It always starts like this for me: the new year rises up on the horizon and tells me it’s time to Get Serious. It’s time to start worrying about the future of my life, that blank page stretching endlessly before me, all that white space that should be filled with five-year plans, with narrowed down career choices and grad school applications, with all the things that I should’ve begun by now… because by now, I should be an adult.
My initial efforts to stop the downward spiral, my self-care regimen of deep breaths and I’m thankful for lists, were quickly thwarted by the daily reminders of Success Elsewhere: An email from LinkedIn telling me who now I needed to congratulate. A Facebook feed full of engagements and new houses and babies on the way. An instagrammed Paris. A tweet of a Book Deal. A claim on happiness. A life that is better.
I’d drive to Caribou and settle into the corner to make a “Life Plan” (Fix-My-Life Plan) only to close my MacBook five minutes later because the Future is too overwhelming. It is an anything-is-possible place, and for me, that’s terrifying. My anxious mind graffitis over it with all my worst fears. My biggest doubts.
This worrying is so ridiculous. My life is very good: I have a job that pays well and good friends to spend weekends with. I have a warm family, the best people, and they know me inside and out. I pay my own rent, do my own laundry, buy my own groceries and set my own bedtime. All things considered, you might call me an adult.
But there are these things that can work their way through the seams of your life. Inadequacy and Expectations. Wildest dreams, still unfulfilled. Altogether, they make up what the scientists are calling the Quarter Life Crisis.
I turned twenty-five this past month. A quarter of a century old. It was the first time I wanted to lie about my age.
In 2015, time suddenly became rare and valuable, and so I started scratching all the things that appeared extravagant like reading and exercise, blogging and writing, making even the smallest amount of time for others. Then I took that surplus time and spent most of it at Caribou, where I stared for many minutes at Grad School applications I never finished, skimming blogs about climbing out of the Quarter Life Crisis and Ten Things I Wish I Knew Before Becoming a Teacher and trying to figure out a great pitch for a big magazine somewhere. I was thinking hard and dwelling deep and worrying myself to the bone.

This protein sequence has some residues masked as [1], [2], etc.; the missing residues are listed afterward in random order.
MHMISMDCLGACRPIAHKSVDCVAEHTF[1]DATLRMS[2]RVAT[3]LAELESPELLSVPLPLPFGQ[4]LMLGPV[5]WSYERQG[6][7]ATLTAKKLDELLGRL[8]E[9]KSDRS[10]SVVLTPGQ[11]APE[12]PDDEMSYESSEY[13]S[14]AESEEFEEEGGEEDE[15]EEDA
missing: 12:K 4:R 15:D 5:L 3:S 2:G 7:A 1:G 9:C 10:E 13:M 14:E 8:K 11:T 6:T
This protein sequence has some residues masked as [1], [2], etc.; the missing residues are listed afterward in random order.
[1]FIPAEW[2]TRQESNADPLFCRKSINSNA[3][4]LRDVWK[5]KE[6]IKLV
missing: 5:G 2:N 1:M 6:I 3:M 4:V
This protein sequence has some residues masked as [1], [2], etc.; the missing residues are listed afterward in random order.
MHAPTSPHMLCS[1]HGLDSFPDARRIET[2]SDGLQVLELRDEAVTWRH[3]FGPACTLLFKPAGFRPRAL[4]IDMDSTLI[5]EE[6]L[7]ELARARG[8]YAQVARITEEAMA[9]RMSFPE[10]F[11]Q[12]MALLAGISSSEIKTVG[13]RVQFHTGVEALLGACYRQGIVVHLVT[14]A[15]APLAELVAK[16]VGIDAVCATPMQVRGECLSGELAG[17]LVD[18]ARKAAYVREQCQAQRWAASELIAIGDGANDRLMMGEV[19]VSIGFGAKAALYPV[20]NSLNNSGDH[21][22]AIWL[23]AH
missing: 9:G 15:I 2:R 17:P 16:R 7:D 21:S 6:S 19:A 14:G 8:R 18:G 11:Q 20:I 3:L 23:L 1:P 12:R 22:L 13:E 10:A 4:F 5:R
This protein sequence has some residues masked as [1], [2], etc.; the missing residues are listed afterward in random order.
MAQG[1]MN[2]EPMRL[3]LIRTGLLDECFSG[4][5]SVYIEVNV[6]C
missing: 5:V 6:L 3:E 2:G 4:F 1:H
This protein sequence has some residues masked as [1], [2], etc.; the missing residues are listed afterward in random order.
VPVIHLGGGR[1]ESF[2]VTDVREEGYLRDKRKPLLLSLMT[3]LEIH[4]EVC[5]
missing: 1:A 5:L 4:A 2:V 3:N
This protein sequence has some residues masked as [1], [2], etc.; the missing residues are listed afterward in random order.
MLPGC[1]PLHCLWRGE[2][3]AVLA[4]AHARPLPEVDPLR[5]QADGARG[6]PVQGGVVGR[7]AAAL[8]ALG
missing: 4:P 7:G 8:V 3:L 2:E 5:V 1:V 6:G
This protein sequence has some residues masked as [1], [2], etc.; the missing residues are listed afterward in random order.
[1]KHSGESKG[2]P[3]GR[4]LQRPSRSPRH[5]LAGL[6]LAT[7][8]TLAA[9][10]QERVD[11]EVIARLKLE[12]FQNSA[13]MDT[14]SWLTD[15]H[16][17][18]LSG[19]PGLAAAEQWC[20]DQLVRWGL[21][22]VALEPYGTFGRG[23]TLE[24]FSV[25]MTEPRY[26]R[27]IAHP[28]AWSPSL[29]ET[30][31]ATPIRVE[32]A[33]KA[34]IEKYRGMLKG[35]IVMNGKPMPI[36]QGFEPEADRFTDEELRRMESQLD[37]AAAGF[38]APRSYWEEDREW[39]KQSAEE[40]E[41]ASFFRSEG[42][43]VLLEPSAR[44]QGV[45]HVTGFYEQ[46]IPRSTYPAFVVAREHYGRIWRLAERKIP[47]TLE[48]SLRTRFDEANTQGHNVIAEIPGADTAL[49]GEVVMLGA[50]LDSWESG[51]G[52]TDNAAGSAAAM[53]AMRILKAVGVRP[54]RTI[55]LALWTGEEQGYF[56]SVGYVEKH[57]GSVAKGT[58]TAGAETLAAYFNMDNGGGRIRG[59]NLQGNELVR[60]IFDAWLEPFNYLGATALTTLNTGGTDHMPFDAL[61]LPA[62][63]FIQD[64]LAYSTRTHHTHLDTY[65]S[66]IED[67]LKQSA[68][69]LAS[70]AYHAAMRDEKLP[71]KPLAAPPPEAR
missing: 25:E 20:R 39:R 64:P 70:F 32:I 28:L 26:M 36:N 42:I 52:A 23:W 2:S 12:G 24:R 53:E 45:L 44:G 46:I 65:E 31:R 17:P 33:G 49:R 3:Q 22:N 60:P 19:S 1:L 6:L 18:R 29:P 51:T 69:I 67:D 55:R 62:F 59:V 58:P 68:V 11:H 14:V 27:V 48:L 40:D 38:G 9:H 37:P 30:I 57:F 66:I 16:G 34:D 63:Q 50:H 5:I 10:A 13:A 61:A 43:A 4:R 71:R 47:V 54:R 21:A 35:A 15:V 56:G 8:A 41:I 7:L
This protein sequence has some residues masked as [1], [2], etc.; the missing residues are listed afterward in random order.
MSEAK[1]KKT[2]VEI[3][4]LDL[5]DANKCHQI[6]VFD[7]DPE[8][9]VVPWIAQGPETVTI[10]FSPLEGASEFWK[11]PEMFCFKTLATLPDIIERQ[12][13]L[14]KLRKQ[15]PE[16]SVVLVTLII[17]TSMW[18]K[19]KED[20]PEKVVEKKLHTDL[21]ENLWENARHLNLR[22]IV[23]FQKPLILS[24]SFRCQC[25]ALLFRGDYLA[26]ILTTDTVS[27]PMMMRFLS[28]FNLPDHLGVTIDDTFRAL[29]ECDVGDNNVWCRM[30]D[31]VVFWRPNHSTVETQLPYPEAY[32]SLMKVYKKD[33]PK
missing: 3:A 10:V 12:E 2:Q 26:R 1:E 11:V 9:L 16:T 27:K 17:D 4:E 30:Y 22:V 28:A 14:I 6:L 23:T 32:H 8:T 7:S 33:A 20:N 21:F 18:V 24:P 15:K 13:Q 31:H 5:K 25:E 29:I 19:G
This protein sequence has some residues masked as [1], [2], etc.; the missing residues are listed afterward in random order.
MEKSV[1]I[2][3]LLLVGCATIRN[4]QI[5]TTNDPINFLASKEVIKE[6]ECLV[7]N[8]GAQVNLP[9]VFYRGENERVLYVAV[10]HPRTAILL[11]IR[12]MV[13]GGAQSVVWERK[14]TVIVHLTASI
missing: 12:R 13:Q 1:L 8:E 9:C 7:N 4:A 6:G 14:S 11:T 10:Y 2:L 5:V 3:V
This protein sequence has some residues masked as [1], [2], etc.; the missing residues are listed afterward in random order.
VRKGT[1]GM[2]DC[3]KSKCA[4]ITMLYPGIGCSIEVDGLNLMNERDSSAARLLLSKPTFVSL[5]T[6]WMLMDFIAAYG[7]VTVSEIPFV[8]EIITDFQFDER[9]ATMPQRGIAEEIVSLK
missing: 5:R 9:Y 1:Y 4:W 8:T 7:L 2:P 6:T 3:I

I began to seriously question my own worth and abilities, and that’s when I knew something had gone terribly wrong.
I knew where I had to turn- but I really didn’t want to do that. It felt like failure. Like a confirmation of my collapse. To turn there, to go back there, would mean I had forgotten. And I hadn’t… had I?
With a desperate voice, I just said it anyway:
I am accepted.
I am loved.
I am enough.
And I stopped shaking.
In a way, I was forced into these words. A friend had asked if I would speak at his church (which I have never done before) and I knew exactly what I wanted to talk about. My story: from self-loathing to self-love, my journey into the heart of the God That Sees Me.
In my circle here in Minnesota, I told only a few about this church thing. I was terrified about it. I am not a public speaker. That is not how I am built. So I told them I needed them their for moral support, and perhaps some kind reassuring words after I botched the whole thing.
They all came.
I sat on the stool beneath stage lights in front of a handful of people, and I saw every one of their grinning faces. For a half an hour, I got to watch my people show up for me.
Near the end of my talk, I said this:
I am accepted.
I am accepted.
I am accepted.
And it’s just three words, but they are my holy words. They are my song. The tied knot at the end of my story, the first words that started my ascent from the darkness, the words that found me.
I am accepted is such an easy thing to say, to yourself or to others… but believing it? That’s another conversation. That takes work. That takes a lifetime of learning and practicing and prayer. And if you’re here, in the Minnesota Winter of your Quarter Life Crisis, it can be impossible to hear it at all.
But in that moment, on that stage, my desperately hopeful theology was met with the proven witness gathered before me. The warm faces reminding me of the Success Here. The success in me. The success through me. The success to come. My words and my people, both pouring into one in my heart. I am accepted.
God is here, in the midst of my circle walking. In the coffee cups and the slouched sitting. In the panic and the fear and the rage, in the twenty-fifth year of my striving. He is here. And He is working something new in me. Something that cannot be rushed or scheduled or detailed down in a plan. God is saying to me, once again, for the millionth time: You Are Accepted. You are Loved. You are Enough.
It all adds up, even when it doesn’t appear to.
This is a weird winter and a weird season of life. I feel completely unprepared for it. But maybe it’s going to just be about those three words for now. That still small voice in my mind. That love, always there to catch me.